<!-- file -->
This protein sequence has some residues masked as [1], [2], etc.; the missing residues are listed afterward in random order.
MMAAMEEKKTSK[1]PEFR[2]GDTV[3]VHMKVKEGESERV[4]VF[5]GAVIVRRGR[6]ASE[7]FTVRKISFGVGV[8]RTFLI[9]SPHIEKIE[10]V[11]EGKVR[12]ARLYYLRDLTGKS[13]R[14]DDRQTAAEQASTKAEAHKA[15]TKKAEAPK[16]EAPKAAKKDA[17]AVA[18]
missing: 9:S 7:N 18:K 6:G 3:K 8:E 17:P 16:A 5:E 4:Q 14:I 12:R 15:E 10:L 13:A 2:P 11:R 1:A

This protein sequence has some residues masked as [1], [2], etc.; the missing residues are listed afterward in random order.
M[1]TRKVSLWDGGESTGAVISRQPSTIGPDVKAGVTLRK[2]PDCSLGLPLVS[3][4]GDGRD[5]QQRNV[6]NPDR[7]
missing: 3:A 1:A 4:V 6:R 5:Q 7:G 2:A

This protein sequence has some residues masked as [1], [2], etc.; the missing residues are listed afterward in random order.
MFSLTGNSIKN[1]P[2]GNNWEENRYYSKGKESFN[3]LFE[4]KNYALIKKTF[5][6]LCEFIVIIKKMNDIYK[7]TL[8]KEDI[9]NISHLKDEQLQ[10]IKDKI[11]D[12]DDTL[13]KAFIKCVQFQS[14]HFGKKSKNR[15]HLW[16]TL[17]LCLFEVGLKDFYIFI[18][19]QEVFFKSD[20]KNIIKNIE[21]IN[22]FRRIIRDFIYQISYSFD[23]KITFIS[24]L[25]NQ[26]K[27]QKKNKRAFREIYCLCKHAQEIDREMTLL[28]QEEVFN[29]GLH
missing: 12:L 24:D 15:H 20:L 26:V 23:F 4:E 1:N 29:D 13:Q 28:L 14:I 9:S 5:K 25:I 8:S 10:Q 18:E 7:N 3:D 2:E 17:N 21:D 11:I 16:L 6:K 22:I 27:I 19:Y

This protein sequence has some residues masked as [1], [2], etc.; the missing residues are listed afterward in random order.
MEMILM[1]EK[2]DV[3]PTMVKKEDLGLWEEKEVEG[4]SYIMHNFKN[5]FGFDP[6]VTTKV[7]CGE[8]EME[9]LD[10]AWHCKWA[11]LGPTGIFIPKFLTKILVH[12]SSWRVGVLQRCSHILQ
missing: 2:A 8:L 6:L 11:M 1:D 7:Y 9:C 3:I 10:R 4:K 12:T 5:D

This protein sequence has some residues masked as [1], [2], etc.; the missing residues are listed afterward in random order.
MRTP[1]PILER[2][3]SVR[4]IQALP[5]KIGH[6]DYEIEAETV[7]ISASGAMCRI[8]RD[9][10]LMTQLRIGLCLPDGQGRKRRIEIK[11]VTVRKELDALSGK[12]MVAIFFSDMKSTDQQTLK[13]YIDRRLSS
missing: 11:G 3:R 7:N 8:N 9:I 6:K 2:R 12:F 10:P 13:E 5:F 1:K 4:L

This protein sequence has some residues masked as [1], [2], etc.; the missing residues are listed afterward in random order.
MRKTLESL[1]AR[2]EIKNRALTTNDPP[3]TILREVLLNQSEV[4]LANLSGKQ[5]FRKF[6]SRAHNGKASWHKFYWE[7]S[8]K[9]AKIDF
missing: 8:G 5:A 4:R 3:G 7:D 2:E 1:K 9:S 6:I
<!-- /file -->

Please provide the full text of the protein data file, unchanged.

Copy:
This protein sequence has some residues masked as [1], [2], etc.; the missing residues are listed afterward in random order.
MMAAMEEKKTSK[1]PEFR[2]GDTV[3]VHMKVKEGESERV[4]VF[5]GAVIVRRGR[6]ASE[7]FTVRKISFGVGV[8]RTFLI[9]SPHIEKIE[10]V[11]EGKVR[12]ARLYYLRDLTGKS[13]R[14]DDRQTAAEQASTKAEAHKA[15]TKKAEAPK[16]EAPKAAKKDA[17]AVA[18]
missing: 9:S 7:N 18:K 6:G 3:K 8:E 17:P 16:A 5:E 4:Q 14:I 12:R 15:E 10:L 13:A 2:P 11:R 1:A

This protein sequence has some residues masked as [1], [2], etc.; the missing residues are listed afterward in random order.
M[1]TRKVSLWDGGESTGAVISRQPSTIGPDVKAGVTLRK[2]PDCSLGLPLVS[3][4]GDGRD[5]QQRNV[6]NPDR[7]
missing: 3:A 1:A 4:V 6:R 5:Q 7:G 2:A

This protein sequence has some residues masked as [1], [2], etc.; the missing residues are listed afterward in random order.
MFSLTGNSIKN[1]P[2]GNNWEENRYYSKGKESFN[3]LFE[4]KNYALIKKTF[5][6]LCEFIVIIKKMNDIYK[7]TL[8]KEDI[9]NISHLKDEQLQ[10]IKDKI[11]D[12]DDTL[13]KAFIKCVQFQS[14]HFGKKSKNR[15]HLW[16]TL[17]LCLFEVGLKDFYIFI[18][19]QEVFFKSD[20]KNIIKNIE[21]IN[22]FRRIIRDFIYQISYSFD[23]KITFIS[24]L[25]NQ[26]K[27]QKKNKRAFREIYCLCKHAQEIDREMTLL[28]QEEVFN[29]GLH
missing: 12:L 24:D 15:H 20:L 26:V 23:F 4:E 1:N 29:D 13:Q 28:L 14:I 9:S 5:K 25:I 8:S 10:Q 18:E 7:N 3:D 2:E 17:N 21:D 11:I 16:L 6:K 22:I 27:I 19:Y

This protein sequence has some residues masked as [1], [2], etc.; the missing residues are listed afterward in random order.
MEMILM[1]EK[2]DV[3]PTMVKKEDLGLWEEKEVEG[4]SYIMHNFKN[5]FGFDP[6]VTTKV[7]CGE[8]EME[9]LD[10]AWHCKWA[11]LGPTGIFIPKFLTKILVH[12]SSWRVGVLQRCSHILQ
missing: 2:A 8:L 6:L 11:M 1:D 7:Y 9:C 3:I 10:R 4:K 12:T 5:D

This protein sequence has some residues masked as [1], [2], etc.; the missing residues are listed afterward in random order.
MRTP[1]PILER[2][3]SVR[4]IQALP[5]KIGH[6]DYEIEAETV[7]ISASGAMCRI[8]RD[9][10]LMTQLRIGLCLPDGQGRKRRIEIK[11]VTVRKELDALSGK[12]MVAIFFSDMKSTDQQTLK[13]YIDRRLSS
missing: 11:G 3:R 7:N 8:N 9:I 6:K 2:R 12:F 10:P 13:E 5:F 1:K 4:L

This protein sequence has some residues masked as [1], [2], etc.; the missing residues are listed afterward in random order.
MRKTLESL[1]AR[2]EIKNRALTTNDPP[3]TILREVLLNQSEV[4]LANLSGKQ[5]FRKF[6]SRAHNGKASWHKFYWE[7]S[8]K[9]AKIDF
missing: 8:G 5:A 4:R 3:G 7:D 2:E 1:K 9:S 6:I